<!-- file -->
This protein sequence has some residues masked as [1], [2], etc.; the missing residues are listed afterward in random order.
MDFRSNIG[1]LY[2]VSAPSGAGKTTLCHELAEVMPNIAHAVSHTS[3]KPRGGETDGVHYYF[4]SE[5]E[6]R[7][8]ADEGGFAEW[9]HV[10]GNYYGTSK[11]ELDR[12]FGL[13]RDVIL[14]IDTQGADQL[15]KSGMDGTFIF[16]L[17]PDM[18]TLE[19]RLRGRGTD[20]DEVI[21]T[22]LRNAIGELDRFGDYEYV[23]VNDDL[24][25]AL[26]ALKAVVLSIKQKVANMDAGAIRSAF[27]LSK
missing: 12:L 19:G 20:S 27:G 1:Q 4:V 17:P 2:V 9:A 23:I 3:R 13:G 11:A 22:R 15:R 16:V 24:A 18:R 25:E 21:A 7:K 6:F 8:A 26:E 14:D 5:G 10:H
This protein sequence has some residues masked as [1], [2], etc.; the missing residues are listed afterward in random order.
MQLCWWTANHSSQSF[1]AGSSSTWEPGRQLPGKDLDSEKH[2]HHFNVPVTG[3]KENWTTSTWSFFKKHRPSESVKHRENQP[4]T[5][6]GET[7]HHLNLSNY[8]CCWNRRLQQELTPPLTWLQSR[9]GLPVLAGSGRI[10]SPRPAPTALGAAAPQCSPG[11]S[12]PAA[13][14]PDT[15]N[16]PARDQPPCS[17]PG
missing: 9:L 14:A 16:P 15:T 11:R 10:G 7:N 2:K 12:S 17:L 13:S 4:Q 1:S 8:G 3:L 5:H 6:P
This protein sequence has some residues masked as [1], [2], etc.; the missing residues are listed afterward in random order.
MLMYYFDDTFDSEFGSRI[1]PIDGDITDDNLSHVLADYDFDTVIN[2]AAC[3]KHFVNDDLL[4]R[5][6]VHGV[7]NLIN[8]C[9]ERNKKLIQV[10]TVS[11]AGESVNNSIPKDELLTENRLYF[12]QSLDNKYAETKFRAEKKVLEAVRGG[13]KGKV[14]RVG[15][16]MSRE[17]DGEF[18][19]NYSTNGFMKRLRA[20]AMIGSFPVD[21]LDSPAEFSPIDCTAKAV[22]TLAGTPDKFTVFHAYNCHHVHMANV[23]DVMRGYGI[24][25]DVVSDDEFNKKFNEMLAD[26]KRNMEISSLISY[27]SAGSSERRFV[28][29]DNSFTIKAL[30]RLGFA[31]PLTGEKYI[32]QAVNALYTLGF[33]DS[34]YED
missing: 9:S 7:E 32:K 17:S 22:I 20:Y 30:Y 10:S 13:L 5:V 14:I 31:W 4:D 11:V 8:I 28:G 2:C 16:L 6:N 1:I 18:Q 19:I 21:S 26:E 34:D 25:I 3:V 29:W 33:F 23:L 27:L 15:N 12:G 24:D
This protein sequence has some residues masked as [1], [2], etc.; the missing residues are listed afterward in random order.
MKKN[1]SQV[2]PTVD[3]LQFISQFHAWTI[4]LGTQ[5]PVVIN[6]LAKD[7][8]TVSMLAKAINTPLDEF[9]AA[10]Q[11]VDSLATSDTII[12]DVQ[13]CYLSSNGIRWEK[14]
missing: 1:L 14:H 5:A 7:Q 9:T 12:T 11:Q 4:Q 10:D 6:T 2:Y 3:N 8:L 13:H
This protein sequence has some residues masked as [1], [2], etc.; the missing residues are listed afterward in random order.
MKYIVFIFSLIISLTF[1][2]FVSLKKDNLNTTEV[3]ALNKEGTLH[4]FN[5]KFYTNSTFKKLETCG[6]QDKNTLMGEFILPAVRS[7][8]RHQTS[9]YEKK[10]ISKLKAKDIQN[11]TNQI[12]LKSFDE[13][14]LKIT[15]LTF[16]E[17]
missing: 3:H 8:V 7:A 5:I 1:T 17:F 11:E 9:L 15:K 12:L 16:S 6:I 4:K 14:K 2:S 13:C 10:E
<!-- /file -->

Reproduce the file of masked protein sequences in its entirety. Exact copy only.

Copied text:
This protein sequence has some residues masked as [1], [2], etc.; the missing residues are listed afterward in random order.
MDFRSNIG[1]LY[2]VSAPSGAGKTTLCHELAEVMPNIAHAVSHTS[3]KPRGGETDGVHYYF[4]SE[5]E[6]R[7][8]ADEGGFAEW[9]HV[10]GNYYGTSK[11]ELDR[12]FGL[13]RDVIL[14]IDTQGADQL[15]KSGMDGTFIF[16]L[17]PDM[18]TLE[19]RLRGRGTD[20]DEVI[21]T[22]LRNAIGELDRFGDYEYV[23]VNDDL[24][25]AL[26]ALKAVVLSIKQKVANMDAGAIRSAF[27]LSK
missing: 12:L 19:G 20:S 27:G 1:Q 4:V 17:P 2:V 9:A 23:I 3:R 13:G 11:A 22:R 15:R 16:V 24:A 18:R 25:E 21:A 7:K 6:F 8:A 26:E 14:D 5:G 10:H
This protein sequence has some residues masked as [1], [2], etc.; the missing residues are listed afterward in random order.
MQLCWWTANHSSQSF[1]AGSSSTWEPGRQLPGKDLDSEKH[2]HHFNVPVTG[3]KENWTTSTWSFFKKHRPSESVKHRENQP[4]T[5][6]GET[7]HHLNLSNY[8]CCWNRRLQQELTPPLTWLQSR[9]GLPVLAGSGRI[10]SPRPAPTALGAAAPQCSPG[11]S[12]PAA[13][14]PDT[15]N[16]PARDQPPCS[17]PG
missing: 9:L 14:A 16:P 15:T 11:R 10:G 7:N 2:K 12:S 17:L 13:S 4:Q 1:S 8:G 3:L 5:H 6:P
This protein sequence has some residues masked as [1], [2], etc.; the missing residues are listed afterward in random order.
MLMYYFDDTFDSEFGSRI[1]PIDGDITDDNLSHVLADYDFDTVIN[2]AAC[3]KHFVNDDLL[4]R[5][6]VHGV[7]NLIN[8]C[9]ERNKKLIQV[10]TVS[11]AGESVNNSIPKDELLTENRLYF[12]QSLDNKYAETKFRAEKKVLEAVRGG[13]KGKV[14]RVG[15][16]MSRE[17]DGEF[18][19]NYSTNGFMKRLRA[20]AMIGSFPVD[21]LDSPAEFSPIDCTAKAV[22]TLAGTPDKFTVFHAYNCHHVHMANV[23]DVMRGYGI[24][25]DVVSDDEFNKKFNEMLAD[26]KRNMEISSLISY[27]SAGSSERRFV[28][29]DNSFTIKAL[30]RLGFA[31]PLTGEKYI[32]QAVNALYTLGF[33]DS[34]YED
missing: 9:S 7:E 32:K 17:S 22:I 20:Y 30:Y 10:S 13:L 5:V 14:I 31:W 4:D 11:V 8:I 28:G 2:C 16:L 6:N 1:I 18:Q 19:I 21:S 26:E 34:D 25:I 3:V 29:W 33:F 23:L 27:L 15:N 12:G 24:D
This protein sequence has some residues masked as [1], [2], etc.; the missing residues are listed afterward in random order.
MKKN[1]SQV[2]PTVD[3]LQFISQFHAWTI[4]LGTQ[5]PVVIN[6]LAKD[7][8]TVSMLAKAINTPLDEF[9]AA[10]Q[11]VDSLATSDTII[12]DVQ[13]CYLSSNGIRWEK[14]
missing: 1:L 14:H 5:A 7:Q 9:T 12:T 11:Q 4:Q 10:D 6:T 2:Y 3:N 8:L 13:H
This protein sequence has some residues masked as [1], [2], etc.; the missing residues are listed afterward in random order.
MKYIVFIFSLIISLTF[1][2]FVSLKKDNLNTTEV[3]ALNKEGTLH[4]FN[5]KFYTNSTFKKLETCG[6]QDKNTLMGEFILPAVRS[7][8]RHQTS[9]YEKK[10]ISKLKAKDIQN[11]TNQI[12]LKSFDE[13][14]LKIT[15]LTF[16]E[17]
missing: 3:H 8:V 7:A 5:I 1:T 17:F 11:E 9:L 15:K 12:L 16:S 6:I 4:K 14:K 2:S 13:C 10:E